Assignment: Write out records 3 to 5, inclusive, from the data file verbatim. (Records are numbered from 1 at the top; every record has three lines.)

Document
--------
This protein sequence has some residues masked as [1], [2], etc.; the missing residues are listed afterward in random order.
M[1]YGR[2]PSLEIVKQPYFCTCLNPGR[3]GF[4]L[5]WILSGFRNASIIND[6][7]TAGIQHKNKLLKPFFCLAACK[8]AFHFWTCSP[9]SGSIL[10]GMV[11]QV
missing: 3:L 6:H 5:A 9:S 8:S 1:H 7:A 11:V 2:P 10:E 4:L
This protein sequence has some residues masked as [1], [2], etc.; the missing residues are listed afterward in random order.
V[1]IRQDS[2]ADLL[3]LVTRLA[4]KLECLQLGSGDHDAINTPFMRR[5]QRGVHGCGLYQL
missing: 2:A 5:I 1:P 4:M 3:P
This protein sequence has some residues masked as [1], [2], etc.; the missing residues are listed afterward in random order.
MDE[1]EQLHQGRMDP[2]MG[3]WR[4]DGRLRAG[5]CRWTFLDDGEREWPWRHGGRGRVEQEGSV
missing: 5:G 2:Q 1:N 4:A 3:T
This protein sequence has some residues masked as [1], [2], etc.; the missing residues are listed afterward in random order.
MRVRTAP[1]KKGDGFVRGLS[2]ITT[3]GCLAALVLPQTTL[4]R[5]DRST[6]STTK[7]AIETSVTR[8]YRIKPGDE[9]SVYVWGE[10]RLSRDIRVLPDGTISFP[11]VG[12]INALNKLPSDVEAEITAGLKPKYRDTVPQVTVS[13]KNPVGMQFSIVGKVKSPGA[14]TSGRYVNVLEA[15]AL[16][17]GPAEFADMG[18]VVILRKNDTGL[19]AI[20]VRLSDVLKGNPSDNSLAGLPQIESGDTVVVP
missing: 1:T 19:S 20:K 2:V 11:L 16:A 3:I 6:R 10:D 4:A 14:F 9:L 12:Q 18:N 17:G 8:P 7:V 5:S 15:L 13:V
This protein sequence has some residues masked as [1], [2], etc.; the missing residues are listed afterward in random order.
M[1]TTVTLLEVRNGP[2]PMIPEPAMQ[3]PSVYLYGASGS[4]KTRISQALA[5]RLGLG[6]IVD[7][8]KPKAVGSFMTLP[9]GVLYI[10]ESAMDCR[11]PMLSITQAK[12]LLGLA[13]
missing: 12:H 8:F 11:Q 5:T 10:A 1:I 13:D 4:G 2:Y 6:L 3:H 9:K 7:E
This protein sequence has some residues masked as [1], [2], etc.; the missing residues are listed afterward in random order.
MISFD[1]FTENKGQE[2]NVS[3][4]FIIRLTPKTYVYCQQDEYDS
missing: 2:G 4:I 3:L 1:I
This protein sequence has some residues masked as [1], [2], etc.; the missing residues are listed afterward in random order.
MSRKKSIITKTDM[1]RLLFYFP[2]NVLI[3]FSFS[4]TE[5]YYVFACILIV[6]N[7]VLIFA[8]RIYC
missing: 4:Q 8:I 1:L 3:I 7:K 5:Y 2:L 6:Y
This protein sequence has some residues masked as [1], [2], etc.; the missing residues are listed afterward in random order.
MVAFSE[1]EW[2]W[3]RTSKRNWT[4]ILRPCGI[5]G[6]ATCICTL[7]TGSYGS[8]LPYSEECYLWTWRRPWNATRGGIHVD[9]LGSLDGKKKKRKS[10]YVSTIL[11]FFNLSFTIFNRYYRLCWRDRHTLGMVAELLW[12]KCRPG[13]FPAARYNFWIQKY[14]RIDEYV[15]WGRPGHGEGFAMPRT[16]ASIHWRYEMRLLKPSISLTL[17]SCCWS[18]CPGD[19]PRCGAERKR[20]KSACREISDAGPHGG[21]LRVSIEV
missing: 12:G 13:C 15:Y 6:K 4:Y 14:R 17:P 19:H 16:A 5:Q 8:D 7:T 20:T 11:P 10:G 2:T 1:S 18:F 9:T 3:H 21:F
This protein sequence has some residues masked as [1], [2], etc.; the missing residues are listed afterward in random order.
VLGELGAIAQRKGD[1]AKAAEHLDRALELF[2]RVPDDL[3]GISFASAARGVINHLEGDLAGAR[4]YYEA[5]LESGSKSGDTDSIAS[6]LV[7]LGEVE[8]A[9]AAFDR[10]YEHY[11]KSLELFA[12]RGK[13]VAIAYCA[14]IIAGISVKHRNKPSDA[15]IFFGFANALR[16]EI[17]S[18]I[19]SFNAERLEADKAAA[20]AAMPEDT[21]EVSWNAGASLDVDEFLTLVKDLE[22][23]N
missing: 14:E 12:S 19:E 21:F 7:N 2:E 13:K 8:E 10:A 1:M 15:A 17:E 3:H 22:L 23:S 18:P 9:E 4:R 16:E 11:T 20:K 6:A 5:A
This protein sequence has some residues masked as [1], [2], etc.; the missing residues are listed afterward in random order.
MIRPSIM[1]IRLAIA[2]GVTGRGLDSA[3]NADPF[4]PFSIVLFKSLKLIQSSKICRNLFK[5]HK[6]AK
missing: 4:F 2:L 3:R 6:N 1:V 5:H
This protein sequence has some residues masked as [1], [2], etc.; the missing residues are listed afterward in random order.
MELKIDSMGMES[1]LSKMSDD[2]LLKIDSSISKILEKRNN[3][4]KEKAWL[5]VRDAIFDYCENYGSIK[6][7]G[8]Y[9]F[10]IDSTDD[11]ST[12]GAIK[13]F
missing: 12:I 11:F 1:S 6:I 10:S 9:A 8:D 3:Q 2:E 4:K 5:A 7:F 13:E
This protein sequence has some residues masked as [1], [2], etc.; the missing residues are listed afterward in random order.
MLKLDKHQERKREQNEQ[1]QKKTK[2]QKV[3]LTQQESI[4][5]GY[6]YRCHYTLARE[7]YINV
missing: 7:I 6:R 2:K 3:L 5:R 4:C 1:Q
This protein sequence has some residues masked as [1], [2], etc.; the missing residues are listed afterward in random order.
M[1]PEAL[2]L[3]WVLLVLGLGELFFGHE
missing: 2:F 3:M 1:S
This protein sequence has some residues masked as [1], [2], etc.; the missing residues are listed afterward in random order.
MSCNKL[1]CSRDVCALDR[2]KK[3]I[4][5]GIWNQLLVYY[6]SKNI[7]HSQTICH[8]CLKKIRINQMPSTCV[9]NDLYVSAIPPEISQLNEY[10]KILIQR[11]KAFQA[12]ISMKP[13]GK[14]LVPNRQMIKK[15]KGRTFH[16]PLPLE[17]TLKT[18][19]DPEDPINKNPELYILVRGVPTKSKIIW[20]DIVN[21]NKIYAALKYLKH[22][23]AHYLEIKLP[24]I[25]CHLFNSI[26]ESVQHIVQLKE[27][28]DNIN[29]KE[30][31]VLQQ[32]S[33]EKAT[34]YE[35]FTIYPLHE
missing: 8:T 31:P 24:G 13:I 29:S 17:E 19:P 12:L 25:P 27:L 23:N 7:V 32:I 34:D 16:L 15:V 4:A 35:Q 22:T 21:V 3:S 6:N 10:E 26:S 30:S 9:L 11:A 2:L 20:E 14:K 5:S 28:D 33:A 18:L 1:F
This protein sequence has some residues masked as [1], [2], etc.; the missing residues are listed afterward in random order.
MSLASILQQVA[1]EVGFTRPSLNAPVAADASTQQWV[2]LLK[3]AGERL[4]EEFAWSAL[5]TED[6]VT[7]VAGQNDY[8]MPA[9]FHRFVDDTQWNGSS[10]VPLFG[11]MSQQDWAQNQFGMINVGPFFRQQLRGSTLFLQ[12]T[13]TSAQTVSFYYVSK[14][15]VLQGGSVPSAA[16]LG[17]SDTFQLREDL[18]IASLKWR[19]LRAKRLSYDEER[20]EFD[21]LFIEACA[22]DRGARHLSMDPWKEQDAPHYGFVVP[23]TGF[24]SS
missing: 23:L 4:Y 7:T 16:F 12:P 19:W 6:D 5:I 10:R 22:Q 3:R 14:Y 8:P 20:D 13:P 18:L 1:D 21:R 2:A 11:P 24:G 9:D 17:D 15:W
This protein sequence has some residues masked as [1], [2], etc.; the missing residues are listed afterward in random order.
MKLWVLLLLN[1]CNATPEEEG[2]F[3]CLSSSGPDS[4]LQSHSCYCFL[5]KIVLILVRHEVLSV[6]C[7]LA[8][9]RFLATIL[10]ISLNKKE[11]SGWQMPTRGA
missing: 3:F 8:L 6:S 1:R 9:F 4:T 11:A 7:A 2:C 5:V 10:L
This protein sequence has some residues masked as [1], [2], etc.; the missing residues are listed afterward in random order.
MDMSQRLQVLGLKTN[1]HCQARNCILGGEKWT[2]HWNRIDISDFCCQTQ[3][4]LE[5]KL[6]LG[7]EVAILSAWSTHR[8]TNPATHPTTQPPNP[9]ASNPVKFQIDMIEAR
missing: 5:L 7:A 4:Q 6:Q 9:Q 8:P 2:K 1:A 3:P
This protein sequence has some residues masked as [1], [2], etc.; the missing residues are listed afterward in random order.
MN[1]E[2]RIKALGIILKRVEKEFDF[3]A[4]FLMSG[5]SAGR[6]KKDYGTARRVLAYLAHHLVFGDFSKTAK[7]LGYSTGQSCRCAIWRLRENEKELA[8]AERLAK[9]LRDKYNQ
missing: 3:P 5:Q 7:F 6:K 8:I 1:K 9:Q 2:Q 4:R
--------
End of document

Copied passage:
This protein sequence has some residues masked as [1], [2], etc.; the missing residues are listed afterward in random order.
MDE[1]EQLHQGRMDP[2]MG[3]WR[4]DGRLRAG[5]CRWTFLDDGEREWPWRHGGRGRVEQEGSV
missing: 5:G 2:Q 1:N 4:A 3:T
This protein sequence has some residues masked as [1], [2], etc.; the missing residues are listed afterward in random order.
MRVRTAP[1]KKGDGFVRGLS[2]ITT[3]GCLAALVLPQTTL[4]R[5]DRST[6]STTK[7]AIETSVTR[8]YRIKPGDE[9]SVYVWGE[10]RLSRDIRVLPDGTISFP[11]VG[12]INALNKLPSDVEAEITAGLKPKYRDTVPQVTVS[13]KNPVGMQFSIVGKVKSPGA[14]TSGRYVNVLEA[15]AL[16][17]GPAEFADMG[18]VVILRKNDTGL[19]AI[20]VRLSDVLKGNPSDNSLAGLPQIESGDTVVVP
missing: 1:T 19:S 20:K 2:V 11:L 16:A 3:I 6:R 10:D 4:A 14:F 9:L 12:Q 18:N 17:G 8:P 7:V 5:S 15:L 13:V
This protein sequence has some residues masked as [1], [2], etc.; the missing residues are listed afterward in random order.
M[1]TTVTLLEVRNGP[2]PMIPEPAMQ[3]PSVYLYGASGS[4]KTRISQALA[5]RLGLG[6]IVD[7][8]KPKAVGSFMTLP[9]GVLYI[10]ESAMDCR[11]PMLSITQAK[12]LLGLA[13]
missing: 12:H 8:F 11:Q 5:T 10:A 1:I 13:D 4:G 2:Y 6:L 3:H 9:K 7:E